The National Institutes of Health, the Banner Alzheimer's Institute, Genentech Inc. and the University of Antioquia in Colombia are collaborating on the first trial to evaluate a drug in the prevention of Alzheimer's disease (AD) among cognitively healthy individuals with a genetic risk of developing AD. The $100 million trial is the cornerstone of the Alzheimer's Prevention Initiative, a new international collaborative effort to accelerate the evaluation of promising but unproven...
The National Institutes of Health, the Banner Alzheimer's Institute, Genentech Inc. and the University of Antioquia in Colombia are collaborating on the first trial to evaluate a drug in the prevention of Alzheimer's disease (AD) among cognitively healthy individuals with a genetic risk of developing AD.
The $100 million trial is the cornerstone of the Alzheimer's Prevention Initiative, a new international collaborative effort to accelerate the evaluation of promising but unproven therapies for the prevention of AD.
The double-blind trial will evaluate crenezumab, an investigational anti-amyloid antibody, in approximately 300 people from a large extended family in Colombia who share a rare genetic mutation that typically triggers AD symptom onset at approximately age 45 years. The drug will also be evaluated in a smaller number of individuals in the United States. All participants will be aged 30 years or older with normal cognitive function at enrollment.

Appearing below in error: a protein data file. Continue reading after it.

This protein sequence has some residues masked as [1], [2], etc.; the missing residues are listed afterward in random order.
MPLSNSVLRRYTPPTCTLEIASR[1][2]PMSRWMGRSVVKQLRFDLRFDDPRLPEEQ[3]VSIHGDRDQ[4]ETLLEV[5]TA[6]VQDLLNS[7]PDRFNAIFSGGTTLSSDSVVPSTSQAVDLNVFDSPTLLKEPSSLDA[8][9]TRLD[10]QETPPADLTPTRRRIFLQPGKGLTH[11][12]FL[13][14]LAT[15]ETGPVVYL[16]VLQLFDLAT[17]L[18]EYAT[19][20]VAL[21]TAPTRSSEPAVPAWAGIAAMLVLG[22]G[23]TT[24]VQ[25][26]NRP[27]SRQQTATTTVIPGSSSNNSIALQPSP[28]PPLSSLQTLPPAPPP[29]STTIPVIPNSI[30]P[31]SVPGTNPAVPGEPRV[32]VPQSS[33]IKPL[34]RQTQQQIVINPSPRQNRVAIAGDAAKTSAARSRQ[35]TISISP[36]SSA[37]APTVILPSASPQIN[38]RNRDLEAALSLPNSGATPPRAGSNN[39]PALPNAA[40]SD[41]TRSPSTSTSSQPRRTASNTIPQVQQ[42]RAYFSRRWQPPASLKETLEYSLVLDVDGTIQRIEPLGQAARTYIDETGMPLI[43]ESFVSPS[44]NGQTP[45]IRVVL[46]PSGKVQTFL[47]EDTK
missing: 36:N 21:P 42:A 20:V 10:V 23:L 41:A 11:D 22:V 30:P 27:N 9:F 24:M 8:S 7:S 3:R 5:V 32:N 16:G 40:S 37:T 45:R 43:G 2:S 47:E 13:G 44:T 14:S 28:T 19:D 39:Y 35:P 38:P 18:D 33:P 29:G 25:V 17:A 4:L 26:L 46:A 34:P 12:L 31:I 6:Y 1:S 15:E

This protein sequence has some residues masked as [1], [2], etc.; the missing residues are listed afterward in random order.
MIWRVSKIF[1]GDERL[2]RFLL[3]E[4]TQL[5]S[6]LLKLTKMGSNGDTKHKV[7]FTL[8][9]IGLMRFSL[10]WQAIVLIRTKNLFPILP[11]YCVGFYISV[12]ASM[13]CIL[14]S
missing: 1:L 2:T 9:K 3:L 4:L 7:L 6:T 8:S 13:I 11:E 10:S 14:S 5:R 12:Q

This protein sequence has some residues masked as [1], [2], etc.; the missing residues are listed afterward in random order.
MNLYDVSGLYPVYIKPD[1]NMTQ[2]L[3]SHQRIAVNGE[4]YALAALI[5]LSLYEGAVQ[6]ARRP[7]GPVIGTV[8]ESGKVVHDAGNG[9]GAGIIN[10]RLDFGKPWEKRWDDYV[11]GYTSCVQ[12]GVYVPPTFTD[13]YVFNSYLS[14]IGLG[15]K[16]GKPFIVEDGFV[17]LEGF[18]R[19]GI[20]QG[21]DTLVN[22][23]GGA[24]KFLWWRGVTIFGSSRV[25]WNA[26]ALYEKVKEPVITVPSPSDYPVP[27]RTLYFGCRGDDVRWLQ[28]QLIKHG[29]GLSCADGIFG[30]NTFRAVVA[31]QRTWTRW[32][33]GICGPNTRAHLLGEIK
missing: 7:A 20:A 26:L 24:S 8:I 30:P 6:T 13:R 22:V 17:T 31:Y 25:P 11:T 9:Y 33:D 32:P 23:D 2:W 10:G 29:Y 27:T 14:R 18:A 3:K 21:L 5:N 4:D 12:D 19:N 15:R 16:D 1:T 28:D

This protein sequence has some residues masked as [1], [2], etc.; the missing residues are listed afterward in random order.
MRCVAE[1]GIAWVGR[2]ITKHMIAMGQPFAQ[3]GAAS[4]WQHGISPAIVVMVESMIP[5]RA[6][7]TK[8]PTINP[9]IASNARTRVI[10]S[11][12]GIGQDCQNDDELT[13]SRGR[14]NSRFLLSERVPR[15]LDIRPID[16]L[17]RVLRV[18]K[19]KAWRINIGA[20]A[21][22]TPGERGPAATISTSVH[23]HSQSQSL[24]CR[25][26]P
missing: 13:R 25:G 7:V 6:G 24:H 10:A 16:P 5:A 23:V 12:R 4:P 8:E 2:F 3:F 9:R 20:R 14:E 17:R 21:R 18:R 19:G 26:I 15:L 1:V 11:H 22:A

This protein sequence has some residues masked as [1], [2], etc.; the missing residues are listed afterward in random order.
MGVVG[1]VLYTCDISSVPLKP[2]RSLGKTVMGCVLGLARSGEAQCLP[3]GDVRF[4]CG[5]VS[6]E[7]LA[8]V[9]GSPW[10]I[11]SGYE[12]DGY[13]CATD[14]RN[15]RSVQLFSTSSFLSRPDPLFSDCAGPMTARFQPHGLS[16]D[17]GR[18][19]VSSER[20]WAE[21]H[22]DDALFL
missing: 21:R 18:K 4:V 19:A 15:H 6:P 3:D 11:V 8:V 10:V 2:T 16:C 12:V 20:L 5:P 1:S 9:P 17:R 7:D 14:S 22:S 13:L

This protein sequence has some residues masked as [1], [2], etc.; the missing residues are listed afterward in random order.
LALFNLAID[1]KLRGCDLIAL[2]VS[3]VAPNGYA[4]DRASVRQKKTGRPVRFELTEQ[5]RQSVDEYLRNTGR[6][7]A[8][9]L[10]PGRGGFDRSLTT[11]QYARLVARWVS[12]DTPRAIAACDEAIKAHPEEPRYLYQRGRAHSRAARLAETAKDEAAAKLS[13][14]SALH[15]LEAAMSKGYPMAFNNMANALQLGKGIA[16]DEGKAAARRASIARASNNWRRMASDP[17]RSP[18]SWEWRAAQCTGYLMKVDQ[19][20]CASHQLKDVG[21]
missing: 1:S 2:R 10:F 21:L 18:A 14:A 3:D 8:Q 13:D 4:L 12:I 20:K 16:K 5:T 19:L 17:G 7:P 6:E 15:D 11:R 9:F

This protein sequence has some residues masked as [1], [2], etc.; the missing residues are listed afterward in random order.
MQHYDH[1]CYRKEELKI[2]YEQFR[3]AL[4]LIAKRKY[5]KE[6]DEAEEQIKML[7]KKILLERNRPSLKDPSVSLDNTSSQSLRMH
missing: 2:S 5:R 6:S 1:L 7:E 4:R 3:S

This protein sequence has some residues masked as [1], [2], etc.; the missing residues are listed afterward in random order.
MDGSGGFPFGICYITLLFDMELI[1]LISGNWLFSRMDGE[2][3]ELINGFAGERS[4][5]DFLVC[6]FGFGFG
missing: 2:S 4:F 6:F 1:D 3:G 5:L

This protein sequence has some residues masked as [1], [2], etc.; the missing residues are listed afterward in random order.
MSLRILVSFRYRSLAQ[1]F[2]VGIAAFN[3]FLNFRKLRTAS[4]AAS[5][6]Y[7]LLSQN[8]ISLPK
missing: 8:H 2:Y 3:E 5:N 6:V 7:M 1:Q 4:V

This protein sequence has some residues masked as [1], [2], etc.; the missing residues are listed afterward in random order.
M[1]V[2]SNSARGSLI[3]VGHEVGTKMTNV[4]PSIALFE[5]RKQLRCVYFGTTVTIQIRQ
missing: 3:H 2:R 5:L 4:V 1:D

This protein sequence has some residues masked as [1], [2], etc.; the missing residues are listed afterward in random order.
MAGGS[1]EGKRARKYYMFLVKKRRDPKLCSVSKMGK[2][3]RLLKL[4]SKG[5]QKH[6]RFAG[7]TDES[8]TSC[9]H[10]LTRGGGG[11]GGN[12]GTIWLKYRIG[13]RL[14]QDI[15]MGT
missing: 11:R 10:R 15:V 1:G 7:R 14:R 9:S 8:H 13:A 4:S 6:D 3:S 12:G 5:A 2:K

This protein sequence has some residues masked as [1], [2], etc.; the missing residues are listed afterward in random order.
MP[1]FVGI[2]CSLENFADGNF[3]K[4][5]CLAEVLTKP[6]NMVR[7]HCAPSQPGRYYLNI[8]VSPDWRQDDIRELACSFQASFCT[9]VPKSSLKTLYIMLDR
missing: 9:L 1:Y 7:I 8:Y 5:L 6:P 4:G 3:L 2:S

To avoid revealing the genetic status of the participants, most of whom do not want to know if they have the genetic mutation that increases their AD risk, the study will also include relatives who are noncarriers who will receive placebo.
The participants will receive injections of crenezumab or placebo at fixed intervals for up to five years. Researchers will use imaging techniques, cerebrospinal fluid tests and cognitive measures to monitor whether accumulation of amyloid and certain other proteins in the brain is reduced, whether brain size and function is maintained and whether mental performance is preserved.
The study will test the "amyloid hypothesis," which suggests that accumulation of the amyloid protein in the brain plays a key role in the progression of AD. Preclinical data indicate that crenezumab works by binding amyloid proteins and clearing them from the brain.
Genentech will contribute the majority of the funding for the trial, in addition to providing the study drug, as well as clinical and operational expertise.
Crenezumab is also currently being evaluated in a Phase II trial of patients with mild to moderate AD symptoms. The drug was selected for use in the prevention trial with guidance from an expert advisory panel.
Genentech is developing crenezumab in collaboration with Swiss biotech company AC Immune SA.
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